Sometimes, a temporary increase in alkaline phosphatase level is found in healthy infants and toddlers without evidence of liver or bone disease. The condition is customarily termed transient benign hyperphosphatasemia of infancy and early childhood. Most textbooks do not refer to the condition. The aim of the study was to promote broader awareness of transient benign hyperphosphatasemia.
We completed a systematic review of the literature using the principles underlying the UK Economic and Social Research Council guidance on the conduct of narrative synthesis and the Preferred Reporting Items for Systematic Reviews and Meta-analyses statement.
The 142 reports retained for analysis included 813 cases (male:female ratio 1.1:1.0): 80 in subjects older than 18 years and 733 in subjects 18 years or younger. The alkaline phosphatase ratio, calculated by dividing the measured level by the upper limit of normal, was ≥5.0 in ≈70% and the duration of the elevation was ≤4 months in 80% of the cases. Transient benign hyperphosphatasemia often followed a benign infection, but available data fail to demonstrate a causal link. The prevalence of transient benign hyperphosphatasemia ranged from 1.1% to 3.5% in infants 2 to 24 months of age.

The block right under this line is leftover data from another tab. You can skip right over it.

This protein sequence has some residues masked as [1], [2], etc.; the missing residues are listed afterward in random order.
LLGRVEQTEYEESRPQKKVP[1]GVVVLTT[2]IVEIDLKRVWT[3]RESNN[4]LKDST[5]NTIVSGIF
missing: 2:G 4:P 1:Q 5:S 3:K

Transient benign hyperphosphatasemia is likely the most common cause of hyperphosphatasemia among healthy infants and toddlers. Sometimes it also occurs in older children and adults, indicating that the traditional term transient benign hyperphosphatasemia of infancy and early childhood may not be correct. The elevation in alkaline phosphatase persists for >4 months in ≈20% of the cases. Recognition of this benign condition is crucial to avoid unnecessary investigations.
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*Integrated Department of Pediatrics, Ente Ospedaliero Cantonale Ticinese, and University of Bern
†Pediatric Nephrology, University Children's Hospital Bern and University of Bern, Bern, Switzerland
‡Division of Pediatrics, San Leopoldo Mandic Hospital, Merate-Lecco, Italy
§Pediatric Emergency Unit, Clinica De Marchi, Foundation IRCCS Ca’ Granda Ospedale Maggiore Policlinico, Milan, Italy.
Address correspondence and reprint requests to Mario G. Bianchetti, MD, San Giovanni Hospital, 6500 Bellinzona, Switzerland (e-mail: email@example.com).
Received 14 January, 2013
Accepted 14 March, 2013
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The authors report no conflicts of interest.